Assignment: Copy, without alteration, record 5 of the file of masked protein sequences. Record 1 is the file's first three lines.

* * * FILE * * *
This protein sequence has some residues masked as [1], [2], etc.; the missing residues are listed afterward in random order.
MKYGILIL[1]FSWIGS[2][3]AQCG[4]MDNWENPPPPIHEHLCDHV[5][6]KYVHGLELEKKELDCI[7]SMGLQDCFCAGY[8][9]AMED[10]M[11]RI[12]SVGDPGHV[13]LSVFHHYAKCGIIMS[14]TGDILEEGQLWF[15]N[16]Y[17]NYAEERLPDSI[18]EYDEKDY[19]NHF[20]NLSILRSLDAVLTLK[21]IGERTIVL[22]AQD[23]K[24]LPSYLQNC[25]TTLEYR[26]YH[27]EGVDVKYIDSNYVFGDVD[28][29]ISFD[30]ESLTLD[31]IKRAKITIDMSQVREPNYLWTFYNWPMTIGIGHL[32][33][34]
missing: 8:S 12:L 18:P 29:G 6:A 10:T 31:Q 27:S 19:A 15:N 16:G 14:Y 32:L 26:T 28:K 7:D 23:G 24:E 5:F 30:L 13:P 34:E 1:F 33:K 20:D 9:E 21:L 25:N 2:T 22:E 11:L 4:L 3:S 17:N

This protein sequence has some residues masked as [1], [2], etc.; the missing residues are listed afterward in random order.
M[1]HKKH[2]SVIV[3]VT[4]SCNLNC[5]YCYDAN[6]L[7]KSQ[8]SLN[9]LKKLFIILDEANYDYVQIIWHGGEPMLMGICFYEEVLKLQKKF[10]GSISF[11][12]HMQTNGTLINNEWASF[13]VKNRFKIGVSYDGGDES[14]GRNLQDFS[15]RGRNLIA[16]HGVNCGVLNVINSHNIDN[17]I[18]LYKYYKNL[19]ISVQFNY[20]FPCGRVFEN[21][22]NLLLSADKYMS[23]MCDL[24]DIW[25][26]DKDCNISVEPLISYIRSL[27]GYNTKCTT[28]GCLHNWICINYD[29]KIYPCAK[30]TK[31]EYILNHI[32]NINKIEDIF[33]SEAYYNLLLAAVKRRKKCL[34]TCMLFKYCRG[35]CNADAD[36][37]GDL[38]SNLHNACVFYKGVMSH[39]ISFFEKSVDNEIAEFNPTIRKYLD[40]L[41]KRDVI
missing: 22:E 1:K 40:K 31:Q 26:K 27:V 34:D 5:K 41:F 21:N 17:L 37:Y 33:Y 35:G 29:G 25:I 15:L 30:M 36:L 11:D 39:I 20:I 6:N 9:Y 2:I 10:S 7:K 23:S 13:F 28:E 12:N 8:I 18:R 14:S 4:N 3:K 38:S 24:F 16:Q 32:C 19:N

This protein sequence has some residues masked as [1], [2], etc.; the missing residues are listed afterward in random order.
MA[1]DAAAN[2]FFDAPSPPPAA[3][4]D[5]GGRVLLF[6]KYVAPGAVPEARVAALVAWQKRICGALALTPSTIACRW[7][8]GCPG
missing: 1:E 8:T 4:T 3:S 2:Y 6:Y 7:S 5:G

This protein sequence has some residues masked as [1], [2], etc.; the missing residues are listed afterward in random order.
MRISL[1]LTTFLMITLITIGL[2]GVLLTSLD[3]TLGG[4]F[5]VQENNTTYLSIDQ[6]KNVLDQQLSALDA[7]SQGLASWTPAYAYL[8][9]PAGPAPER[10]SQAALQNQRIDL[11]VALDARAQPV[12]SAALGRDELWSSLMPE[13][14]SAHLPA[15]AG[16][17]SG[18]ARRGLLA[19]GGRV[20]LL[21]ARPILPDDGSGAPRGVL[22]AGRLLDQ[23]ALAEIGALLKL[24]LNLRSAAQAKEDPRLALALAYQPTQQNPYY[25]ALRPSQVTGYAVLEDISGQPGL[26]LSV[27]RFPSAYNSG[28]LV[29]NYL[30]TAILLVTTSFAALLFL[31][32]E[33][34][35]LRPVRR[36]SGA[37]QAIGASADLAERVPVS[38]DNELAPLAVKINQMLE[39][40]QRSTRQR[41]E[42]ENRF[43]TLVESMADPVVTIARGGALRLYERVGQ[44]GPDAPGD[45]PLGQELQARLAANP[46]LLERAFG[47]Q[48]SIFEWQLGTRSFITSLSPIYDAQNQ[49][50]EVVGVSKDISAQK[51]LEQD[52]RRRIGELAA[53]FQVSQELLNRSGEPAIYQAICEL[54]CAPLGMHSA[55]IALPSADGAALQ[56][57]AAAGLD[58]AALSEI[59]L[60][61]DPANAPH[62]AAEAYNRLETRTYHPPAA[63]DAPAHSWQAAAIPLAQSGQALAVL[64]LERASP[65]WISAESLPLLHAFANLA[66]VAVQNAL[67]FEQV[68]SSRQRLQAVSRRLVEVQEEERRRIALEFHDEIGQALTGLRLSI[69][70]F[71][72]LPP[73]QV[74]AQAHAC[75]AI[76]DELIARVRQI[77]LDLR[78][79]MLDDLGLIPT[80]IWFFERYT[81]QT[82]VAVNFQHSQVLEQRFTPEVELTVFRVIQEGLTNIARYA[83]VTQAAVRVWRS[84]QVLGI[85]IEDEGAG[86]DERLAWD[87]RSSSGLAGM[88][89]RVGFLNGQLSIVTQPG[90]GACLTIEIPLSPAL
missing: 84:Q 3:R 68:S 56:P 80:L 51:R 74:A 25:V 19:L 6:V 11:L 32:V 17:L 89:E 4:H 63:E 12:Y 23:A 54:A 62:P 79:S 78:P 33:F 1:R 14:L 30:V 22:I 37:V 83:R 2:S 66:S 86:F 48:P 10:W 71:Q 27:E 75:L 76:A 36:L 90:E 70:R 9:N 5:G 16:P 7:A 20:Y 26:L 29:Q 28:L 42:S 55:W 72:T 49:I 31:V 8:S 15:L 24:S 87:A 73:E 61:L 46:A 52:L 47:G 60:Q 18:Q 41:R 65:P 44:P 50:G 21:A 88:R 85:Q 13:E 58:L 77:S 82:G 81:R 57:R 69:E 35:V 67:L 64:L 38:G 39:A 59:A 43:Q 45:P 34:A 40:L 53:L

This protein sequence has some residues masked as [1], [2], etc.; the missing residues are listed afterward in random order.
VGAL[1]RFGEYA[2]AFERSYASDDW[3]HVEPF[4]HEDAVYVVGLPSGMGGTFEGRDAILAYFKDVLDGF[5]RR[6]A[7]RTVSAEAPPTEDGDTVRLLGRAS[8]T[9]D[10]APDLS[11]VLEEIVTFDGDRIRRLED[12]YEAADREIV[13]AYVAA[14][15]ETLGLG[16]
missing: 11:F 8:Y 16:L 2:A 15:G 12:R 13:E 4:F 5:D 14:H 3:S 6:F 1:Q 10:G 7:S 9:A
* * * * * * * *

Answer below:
This protein sequence has some residues masked as [1], [2], etc.; the missing residues are listed afterward in random order.
VGAL[1]RFGEYA[2]AFERSYASDDW[3]HVEPF[4]HEDAVYVVGLPSGMGGTFEGRDAILAYFKDVLDGF[5]RR[6]A[7]RTVSAEAPPTEDGDTVRLLGRAS[8]T[9]D[10]APDLS[11]VLEEIVTFDGDRIRRLED[12]YEAADREIV[13]AYVAA[14][15]ETLGLG[16]
missing: 11:F 8:Y 16:L 2:A 15:G 12:R 13:E 4:F 5:D 14:H 3:S 6:F 1:Q 10:G 7:S 9:A